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    Crunch time for Super Bowl guests

    The big game was awarded to Tampa without first securing hotel commitments, which is forcing corporate high-rollers to Orlando for top-flight rooms.


    © St. Petersburg Times, published December 19, 2000

    TAMPA -- Some visitors seeking deluxe hotel accommodations for Super Bowl XXXV will have to look east. The deluge of guests hitting town in January, coupled with a lack of guaranteed space in top-flight hotels, is forcing corporate high rollers to Orlando for the poshest digs.

    Jim Steeg, the National Football League's director of special events, said Monday the shortage stemmed in part from the unusual way the NFL awarded Tampa Bay the Super Bowl in November 1996. Steeg was in Tampa on Monday for an information session with local news media.

    In a bid for the 2000 game, Tampa Bay secured commitments from area hotels to supply the NFL thousands of rooms in Hillsborough, Pinellas and Orlando. The game ultimately went to Atlanta, prompting Tampa Bay Buccaneers owner Malcolm Glazer to angrily accuse the league of breaking a promise to deliver a Super Bowl after a new $168-million stadium had been approved.

    So NFL owners gave Tampa Bay the 2001 game, but that deal was signed without commitments from hotels. While many hotels came through anyway, promising blocs to the NFL, some -- including luxury hotels -- did not.

    "This game was awarded in kind of a convoluted fashion," Steeg said. "They were going after the 2000 game and got the 2001 game without any commitments. So out of a number of the hotels, we probably got what you wouldn't call your normal convention allocation of rooms, which is 75 to 80 percent of the house." Some hotels didn't give the NFL any rooms, he said.

    Michael Kelly, who runs the Tampa Bay Super Bowl XXXV Task Force, said some hotels decided to try to sell rooms on their own, or through tour package vendors. He said there would be no shortage of mid- to low-level hotels available locally, but agreed top-flight accommodations will be scarce.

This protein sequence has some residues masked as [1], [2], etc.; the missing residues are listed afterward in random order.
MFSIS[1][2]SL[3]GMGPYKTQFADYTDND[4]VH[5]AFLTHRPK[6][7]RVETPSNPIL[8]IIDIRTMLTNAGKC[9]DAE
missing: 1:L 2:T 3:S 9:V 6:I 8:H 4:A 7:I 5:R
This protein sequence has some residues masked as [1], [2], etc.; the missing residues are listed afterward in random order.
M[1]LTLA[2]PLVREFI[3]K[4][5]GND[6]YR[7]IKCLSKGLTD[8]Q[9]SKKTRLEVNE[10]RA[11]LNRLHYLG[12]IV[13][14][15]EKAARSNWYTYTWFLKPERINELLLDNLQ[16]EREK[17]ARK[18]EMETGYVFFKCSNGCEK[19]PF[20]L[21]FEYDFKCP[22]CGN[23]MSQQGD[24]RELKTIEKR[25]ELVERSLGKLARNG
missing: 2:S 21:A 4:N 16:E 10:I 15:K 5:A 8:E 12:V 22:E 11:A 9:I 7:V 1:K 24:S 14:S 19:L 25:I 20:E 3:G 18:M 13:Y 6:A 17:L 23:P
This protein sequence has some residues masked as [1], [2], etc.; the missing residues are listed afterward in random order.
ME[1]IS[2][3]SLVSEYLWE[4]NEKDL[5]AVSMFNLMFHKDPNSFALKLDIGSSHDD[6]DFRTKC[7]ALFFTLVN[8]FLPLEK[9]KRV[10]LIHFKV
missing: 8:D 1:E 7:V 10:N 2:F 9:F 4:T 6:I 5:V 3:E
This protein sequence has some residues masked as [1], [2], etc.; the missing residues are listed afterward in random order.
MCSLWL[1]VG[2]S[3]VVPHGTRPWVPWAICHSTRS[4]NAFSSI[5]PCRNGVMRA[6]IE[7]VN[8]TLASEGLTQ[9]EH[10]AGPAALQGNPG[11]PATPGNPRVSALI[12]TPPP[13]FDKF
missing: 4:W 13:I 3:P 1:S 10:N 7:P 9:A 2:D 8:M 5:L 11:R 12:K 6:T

"The quantity's not a problem. It's just a matter of satisfying some clients' expectations," Kelly said. "Only so many groups can stay in the inventory that we have."

    Kelly said the local shortage, and the need to channel people to Orlando, did not come as a surprise. "It's nothing new," he said. "It's been a basis of our bid in the past that some groups have been placed in the Disney area."

    Kelly was unable to say how many hoped-for rooms did not materialize locally, or how many Super Bowl visitors would be turning to Orlando.

    Steeg, the NFL's special events director, said a number of local hotels had gone "above and beyond the call of duty," including the Marriott Waterfront, Hyatt Downtown, Hyatt Westshore, Wyndham Westshore, Don CeSar Beach Resort and Spa, Sheraton Sand Key and the Saddlebrook Resort. The Marriott Waterfront is the official league hotel, while the NFC team will be housed at the Wyndham Westshore and the AFC team at the Hyatt Westshore.

    Still, "Orlando is sitting over there scarfing everything up if they can," Steeg said. "Ford, Coke, Chrysler, Miller, even Anheuser-Busch, which is housed here, are all staying in Orlando rather than stay in Hillsborough and Pinellas."

    With tickets priced at $350, the Super Bowl draws an affluent crowd seeking full-service hotels.

    In the 10 years since Tampa Bay last hosted the Super Bowl, the need for such rooms has increased significantly, in part because of the growing involvement of corporate sponsors. There were only nine tents in the NFL's corporate hospitality area at the 1991 game; this time, there will be at least 20 tents in an 800,000-square-foot tent city.

    "CBS alone is using 1,900 hotel rooms," Steeg said.

    Steeg worries about Orlando-based visitors who will have to trek across I-4 for the menu of local events, including Gasparilla. They will leave "without really having the full experience of being here," Steeg said.

    Norwood Smith, vice president of sales for the Tampa Bay Convention and Visitors Bureau, the group that made the bid for the Super Bowl, said first crack at the best hotels goes to the NFL, players, staff and the media, with little left over for corporate guests.

    "We could certainly use more five-diamond properties," he said.

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